Library now offering new online resources

August 19, 2016

View of Library reading room and online catalogueThe Library has recently carried out a series of innovations that provide a much wider range of research resources in heritage conservation.  Some resources are accessible to our Rome-based Library visitors, while others are available to all our virtual users, no matter where they are in the world.

We have just upgraded to a new version of the Library Catalogue, which features an attractive new design and a New Acquisitions link.  In addition to providing a search screen for the ICCROM Library holdings, the catalogue interface links to online resources, both conservation-related and of general interest to the field, that give access to hundreds of thousands of online documents.

These links include the popular Directory of Open Access Journals (DOAJ) and Directory of Open Access Books (DOAB), the UNESDOC portal, the Europeana portal  of digitized European heritage, ICOMOS Open Archive with over 1000 documents, the Getty Research Portal with over 100 000 scanned titles, OpenDOAR which links to over 3000 academic Open Access repositories, and many more. Access to multilingual texts is ensured through sites such as the Canadian Conservation Institute (CCI) with its bilingual English-French resources,  HAL Archives Ouvertes and OCIM with their resources in French, ILAM Docs with its resources in Spanish, DAR at the Bibliotheca Alexandrina in Egypt with full-text resources in Arabic, and much more.  We invite you to explore! Continue reading…

New publication for Heritage Conservation Science

April 11, 2016

Front cover of ICCROM & IIC publication ICCROM Forum on Conservation Science

ICCROM is pleased to announce the publication of the position papers arising from the findings of the ICCROM Forum 2013 on Conservation Science. The Forum was a notable initiative of ICCROM and 15 other leading heritage institutions from around the world. This publication is produced in collaboration with IIC as a special supplementary issue of Studies in Conservation.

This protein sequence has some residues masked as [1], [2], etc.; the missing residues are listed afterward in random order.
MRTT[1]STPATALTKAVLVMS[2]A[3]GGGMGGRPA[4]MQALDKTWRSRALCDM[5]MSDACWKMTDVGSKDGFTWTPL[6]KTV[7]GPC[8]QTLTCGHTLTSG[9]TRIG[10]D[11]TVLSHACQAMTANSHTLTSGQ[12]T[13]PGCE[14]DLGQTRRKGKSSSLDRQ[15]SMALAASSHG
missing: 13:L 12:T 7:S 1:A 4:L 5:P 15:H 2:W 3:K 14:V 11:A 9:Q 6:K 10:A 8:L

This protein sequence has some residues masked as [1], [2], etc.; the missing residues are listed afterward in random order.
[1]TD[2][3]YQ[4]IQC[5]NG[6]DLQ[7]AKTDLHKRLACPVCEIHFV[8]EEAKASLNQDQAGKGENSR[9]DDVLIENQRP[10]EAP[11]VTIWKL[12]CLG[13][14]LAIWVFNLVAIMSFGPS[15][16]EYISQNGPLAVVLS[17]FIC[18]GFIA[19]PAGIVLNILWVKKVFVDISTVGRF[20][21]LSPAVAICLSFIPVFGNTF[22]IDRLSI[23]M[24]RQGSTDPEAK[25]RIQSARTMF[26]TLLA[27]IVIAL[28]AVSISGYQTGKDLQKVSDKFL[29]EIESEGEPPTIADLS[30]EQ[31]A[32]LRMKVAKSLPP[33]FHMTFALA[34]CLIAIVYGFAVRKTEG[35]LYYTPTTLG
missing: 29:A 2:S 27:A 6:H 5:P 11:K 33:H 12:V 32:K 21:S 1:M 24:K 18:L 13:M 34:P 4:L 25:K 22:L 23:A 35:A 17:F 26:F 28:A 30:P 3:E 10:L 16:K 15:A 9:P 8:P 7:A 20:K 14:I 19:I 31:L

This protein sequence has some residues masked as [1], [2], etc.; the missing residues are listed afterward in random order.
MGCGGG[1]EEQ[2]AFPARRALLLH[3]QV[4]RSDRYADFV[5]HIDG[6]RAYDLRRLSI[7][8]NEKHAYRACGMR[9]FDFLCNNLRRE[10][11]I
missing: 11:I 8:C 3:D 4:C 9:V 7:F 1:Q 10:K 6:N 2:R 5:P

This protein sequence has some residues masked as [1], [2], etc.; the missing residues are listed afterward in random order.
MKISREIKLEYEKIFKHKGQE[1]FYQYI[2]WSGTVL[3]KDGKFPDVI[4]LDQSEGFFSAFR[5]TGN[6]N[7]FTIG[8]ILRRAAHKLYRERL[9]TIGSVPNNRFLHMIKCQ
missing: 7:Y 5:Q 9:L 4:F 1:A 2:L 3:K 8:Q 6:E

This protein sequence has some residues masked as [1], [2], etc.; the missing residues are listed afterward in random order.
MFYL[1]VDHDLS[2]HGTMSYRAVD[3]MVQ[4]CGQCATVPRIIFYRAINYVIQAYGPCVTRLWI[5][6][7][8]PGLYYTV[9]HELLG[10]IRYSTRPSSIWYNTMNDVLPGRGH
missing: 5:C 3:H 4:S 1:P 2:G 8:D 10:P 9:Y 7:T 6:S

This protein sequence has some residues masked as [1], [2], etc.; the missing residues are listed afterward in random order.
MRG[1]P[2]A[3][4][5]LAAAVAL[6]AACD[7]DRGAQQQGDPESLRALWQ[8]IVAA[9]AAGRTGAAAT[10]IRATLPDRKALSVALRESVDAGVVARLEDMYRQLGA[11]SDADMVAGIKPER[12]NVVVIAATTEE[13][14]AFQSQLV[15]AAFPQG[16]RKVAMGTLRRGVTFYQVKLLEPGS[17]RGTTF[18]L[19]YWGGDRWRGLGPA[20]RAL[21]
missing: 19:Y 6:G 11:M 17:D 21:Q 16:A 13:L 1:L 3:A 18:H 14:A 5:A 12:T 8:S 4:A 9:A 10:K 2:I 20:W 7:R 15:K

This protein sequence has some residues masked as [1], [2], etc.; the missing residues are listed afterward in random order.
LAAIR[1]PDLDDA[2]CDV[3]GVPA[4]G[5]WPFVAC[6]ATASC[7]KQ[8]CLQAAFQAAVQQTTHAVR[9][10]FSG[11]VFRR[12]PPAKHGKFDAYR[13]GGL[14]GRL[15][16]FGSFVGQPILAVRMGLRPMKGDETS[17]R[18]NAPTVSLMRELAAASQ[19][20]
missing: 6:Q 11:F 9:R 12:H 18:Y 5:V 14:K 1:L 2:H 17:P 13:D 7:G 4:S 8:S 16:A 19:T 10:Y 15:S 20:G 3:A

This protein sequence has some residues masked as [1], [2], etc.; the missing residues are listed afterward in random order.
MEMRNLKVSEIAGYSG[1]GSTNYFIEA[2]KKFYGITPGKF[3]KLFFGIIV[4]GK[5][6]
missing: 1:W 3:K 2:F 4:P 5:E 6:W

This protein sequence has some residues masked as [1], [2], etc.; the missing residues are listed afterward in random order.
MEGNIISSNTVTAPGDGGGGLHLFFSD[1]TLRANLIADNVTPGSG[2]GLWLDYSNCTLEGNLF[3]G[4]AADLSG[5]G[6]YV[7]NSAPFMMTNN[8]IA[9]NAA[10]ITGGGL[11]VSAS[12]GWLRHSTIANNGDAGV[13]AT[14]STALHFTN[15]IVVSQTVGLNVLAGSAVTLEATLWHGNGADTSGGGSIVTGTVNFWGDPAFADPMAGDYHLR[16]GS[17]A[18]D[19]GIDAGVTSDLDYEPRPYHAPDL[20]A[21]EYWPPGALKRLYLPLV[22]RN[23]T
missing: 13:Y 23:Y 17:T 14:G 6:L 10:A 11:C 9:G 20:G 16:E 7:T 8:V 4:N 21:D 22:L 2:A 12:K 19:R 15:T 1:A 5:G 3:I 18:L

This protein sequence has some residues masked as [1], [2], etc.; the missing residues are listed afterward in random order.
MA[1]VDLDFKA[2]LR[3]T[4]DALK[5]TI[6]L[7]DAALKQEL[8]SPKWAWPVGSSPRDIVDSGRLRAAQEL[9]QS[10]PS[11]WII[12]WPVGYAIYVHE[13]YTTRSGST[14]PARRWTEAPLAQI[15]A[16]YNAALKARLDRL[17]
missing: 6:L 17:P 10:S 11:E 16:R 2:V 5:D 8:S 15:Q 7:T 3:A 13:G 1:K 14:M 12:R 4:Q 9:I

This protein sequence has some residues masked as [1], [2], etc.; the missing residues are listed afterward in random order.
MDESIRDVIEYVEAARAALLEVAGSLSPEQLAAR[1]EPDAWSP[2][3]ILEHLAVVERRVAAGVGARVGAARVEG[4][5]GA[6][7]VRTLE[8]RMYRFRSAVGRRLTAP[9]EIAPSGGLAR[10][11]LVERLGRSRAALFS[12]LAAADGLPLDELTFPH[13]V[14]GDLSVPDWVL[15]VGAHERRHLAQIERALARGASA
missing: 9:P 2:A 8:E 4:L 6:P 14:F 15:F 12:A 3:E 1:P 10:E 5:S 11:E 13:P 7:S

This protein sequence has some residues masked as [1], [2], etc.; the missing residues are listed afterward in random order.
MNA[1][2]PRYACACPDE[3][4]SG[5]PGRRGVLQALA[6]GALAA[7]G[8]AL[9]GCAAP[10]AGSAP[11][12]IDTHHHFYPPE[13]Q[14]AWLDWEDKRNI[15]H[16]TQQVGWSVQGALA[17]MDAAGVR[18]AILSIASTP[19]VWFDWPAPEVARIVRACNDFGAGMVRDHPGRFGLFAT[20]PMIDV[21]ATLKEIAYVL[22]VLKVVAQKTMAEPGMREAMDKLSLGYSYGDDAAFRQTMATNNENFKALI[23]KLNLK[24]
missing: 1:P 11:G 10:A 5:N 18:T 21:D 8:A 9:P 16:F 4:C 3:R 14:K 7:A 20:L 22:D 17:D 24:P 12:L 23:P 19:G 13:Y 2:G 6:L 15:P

ICCROM’s Director-General, Dr. Stefano De Caro, has made the following comments on this occasion: “The position papers contained within this volume are reflections which build upon the vivid and diverse discussions of the ICCROM Forum 2013 on Conservation Science. The Forum has been a breakthrough in refocusing ICCROM’s mandate in this field and in strengthening our collaboration with major scientific and conservation institutions worldwide. The scope was ambitious, looking towards a reform of the heritage science field to meet the emerging needs of cultural heritage conservation and through them, societal needs, while at the same time promoting openness, and accountability.

ICCROM is pleased to join efforts with IIC to publish this special supplement to Studies in Conservation, which represents an important collaboration between our two organisations. The Forum was a venue for critical reflection engaging more than 80 heritage professionals from a wide spectrum of disciplines, responsibilities and cultures within cultural heritage conservation. ICCROM is grateful to all those who participated in the development of this seminal event. We hope that the ideas and aspirations which evolved from those days and are captured in this publication will lead to lasting positive change within our field.”

ICCROM Forum on Conservation Science – Position papers 2015

Download the full Studies in Conservation supplement

ICCROM Forum Consortium Partners

Download the full Studies in Conservation supplement


Protecting Mosaics in the Mediterranean

February 10, 2016

Participants of the MOSAIKON partner meeting in Venice, January 2016Partners of the MOSAIKON Project recently met in Venice to take stock of the programme and its results since its inception in 2008, and to look towards the future and priority needs. MOSAIKON is a multi-partner initiative to improve mosaics conservation in the southern and eastern Mediterranean through capacity building and information sharing.

The Mediterranean region is rich in mosaics that are housed in museums or located on archaeological sites. Their conservation can be hindered by a variety of factors, ranging from a lack of policies to regulate their protection, to elevated risks in those countries affected by civil unrest, to a shortage of publications on mosaics conservation in local languages.

The meeting, which took place from 17-19 January, examined these issues and discussed the results and success stories that have come out of MOSAIKON over the past seven years. Amongst the achievements presented, of course those of alumni were underlined, as the programme’s training activities have been indispensible in enabling professionals from the region to improve the condition of mosaics in their home countries and institutions. Continue reading…

Traditional Knowledge Systems

January 6, 2016

Third Annual Forum on the Applicability and Adaptability of Traditional Knowledge Systems in Conservation and Management of Heritage in Asia

Traditional knowledge and its applicability to cultural heritage preservation is increasingly gaining recognition in light of global discourse on sustainable development, climate change, disasters and resilience. In reflection of this worldwide shift, the World Heritage Committee has included the use of traditional knowledge systems for site management within its Operational Guidelines. The natural heritage sector is also very engaged in related activities, and in Africa, institutions have already begun compiling information from various areas of the continent.